Activity 3.1B Linear Measurement with US Customary Units Answer Key

Activity 3.1B Linear Measurement with US Customary Units Answer Key

Activity 3.1b Linear Measurement With US Customary Units Answer Key


The United States is the only developed country that does not use the International System of Units. The U S Customary units are the accepted units of measure.However, due to the global nature of the economy, SI units are also common. In order to participate in the global market, we must be able to understand and communicate using various measurement systems.

In this activity you will practice taking linear measurements using a standard ruler marked in US Customary units and correctly recording the measurements to reflect the precision of the measurement.


  • Engineering notebook
  • Pencil
  • Ruler – U S Customary
  • PLTW Engineering Formula Sheet


Record the length of each rectangle in both fractional inch and decimal inch forms. Record fractional inches to the nearest 1/32 of an inch, and record decimal inches to the nearest hundredth of an inch.


Distance / Measurement (Fraction) / Measurement (Decimal)
A / ¼ in. / 0.25 in.
B / in. / 0.97 in.
C / 1 ¾ in. / 1.75 in.
D / in. / 2.41 in.
E / in. / 3.10 in.
  1. What is the difference in length between rectangles A and C?
  1. What is the difference in length between rectangles B and E?
  1. Using a ruler displaying U S Customary units, measure the missing lengths in the figure below. In the top half of each box, enter the dimension in fractional inches to appropriate precision (nearest 1/32″). Then convert the length to decimal inches and enter the result into the bottom half of the corresponding box to the nearest hundredth of an inch. Be sure to include units. Note that ø indicates a diameter, and R indicates a radius.

Answers may be ± 1/32 in. from the measurement provided below.

  1. Measure the distance between two adjacent lines on a sheet of lined paper in both U S Customary and SI units. Record the measurements using each of the following units.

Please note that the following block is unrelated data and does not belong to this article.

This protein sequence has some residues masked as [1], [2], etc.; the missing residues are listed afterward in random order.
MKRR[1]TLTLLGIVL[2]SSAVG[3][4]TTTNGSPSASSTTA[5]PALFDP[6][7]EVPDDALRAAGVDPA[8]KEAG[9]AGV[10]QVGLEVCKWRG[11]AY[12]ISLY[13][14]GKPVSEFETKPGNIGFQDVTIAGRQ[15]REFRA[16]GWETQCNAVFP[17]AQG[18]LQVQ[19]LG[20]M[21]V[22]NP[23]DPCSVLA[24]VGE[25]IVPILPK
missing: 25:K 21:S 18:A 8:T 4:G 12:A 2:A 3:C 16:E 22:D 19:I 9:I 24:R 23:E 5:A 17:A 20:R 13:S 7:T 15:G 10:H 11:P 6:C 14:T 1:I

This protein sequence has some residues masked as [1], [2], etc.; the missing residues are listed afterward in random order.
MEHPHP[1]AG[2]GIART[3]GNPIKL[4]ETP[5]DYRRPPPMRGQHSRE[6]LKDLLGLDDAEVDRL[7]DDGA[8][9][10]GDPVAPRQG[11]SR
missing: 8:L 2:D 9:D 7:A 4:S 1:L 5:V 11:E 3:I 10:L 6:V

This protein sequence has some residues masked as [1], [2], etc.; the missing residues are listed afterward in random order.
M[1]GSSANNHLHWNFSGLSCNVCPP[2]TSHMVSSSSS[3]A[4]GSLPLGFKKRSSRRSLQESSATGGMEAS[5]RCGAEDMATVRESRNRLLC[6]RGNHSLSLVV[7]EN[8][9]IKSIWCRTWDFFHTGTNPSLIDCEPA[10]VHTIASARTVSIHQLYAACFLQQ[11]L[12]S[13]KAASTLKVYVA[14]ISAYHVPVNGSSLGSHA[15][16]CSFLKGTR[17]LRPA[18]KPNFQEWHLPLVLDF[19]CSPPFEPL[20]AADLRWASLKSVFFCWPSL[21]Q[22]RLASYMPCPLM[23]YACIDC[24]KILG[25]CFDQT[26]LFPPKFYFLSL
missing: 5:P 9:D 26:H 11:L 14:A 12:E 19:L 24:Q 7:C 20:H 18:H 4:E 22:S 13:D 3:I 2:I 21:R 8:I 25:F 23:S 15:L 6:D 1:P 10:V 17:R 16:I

Fractional inches: Answers will vary[Decimal inches: Answers will vary]

  1. Measure and record the length of additional items in your classroom using appropriate measurement units as directed by your instructor. Be sure to include the appropriate number of significant digits.

Object / Description of measurement / Measurement units / Measurement
CD / Diameter / cm
Desk / Length and width / Decimal inches
Answers will vary
  1. In your engineering notebook, create a full scale isometric view of the object represented in the following sketch using the dimensions shown. Use a ruler to obtain the correct dimensions on your sketch.
The orientation of the sketch may vary; however, use a ruler to verify the correct dimensions.


  1. When you look at a drawing, how do you know if you are looking at U S Customary or SI measurements? Why is it important for an engineer to know this piece of information?

They have to tell the units of measurements on the drawing. Does it say inches or CM? Because if you don’t know the unit of measurement how are you going to build it. 3 miles is different than 3 mm.

2. What is the difference between precision and accuracy?

Precision (repeatability) = The degree to which repeated measurements show the same result

Accuracy = The degree of closeness of measurements of a quantity to the actual (or accepted) value

3. Is a measurement ever exact? Is there ever a measurement without an error?

No it is not there is always some error. Even if you think it is exactly 3 inches. It is not. 3.0000000000000000000000000000000000000000000…

  1. On an inch ruler with increments of 1/16th of an inch what place should your round decimals to? What should you round fractions to?

Nearest hundredth in decimal, the nearest 1/32nd of an inch in fraction.

© 2012 Project Lead The Way, Inc.

Introduction to Engineering DesignActivity 3.1b Linear Measurement Answer Key – Page 1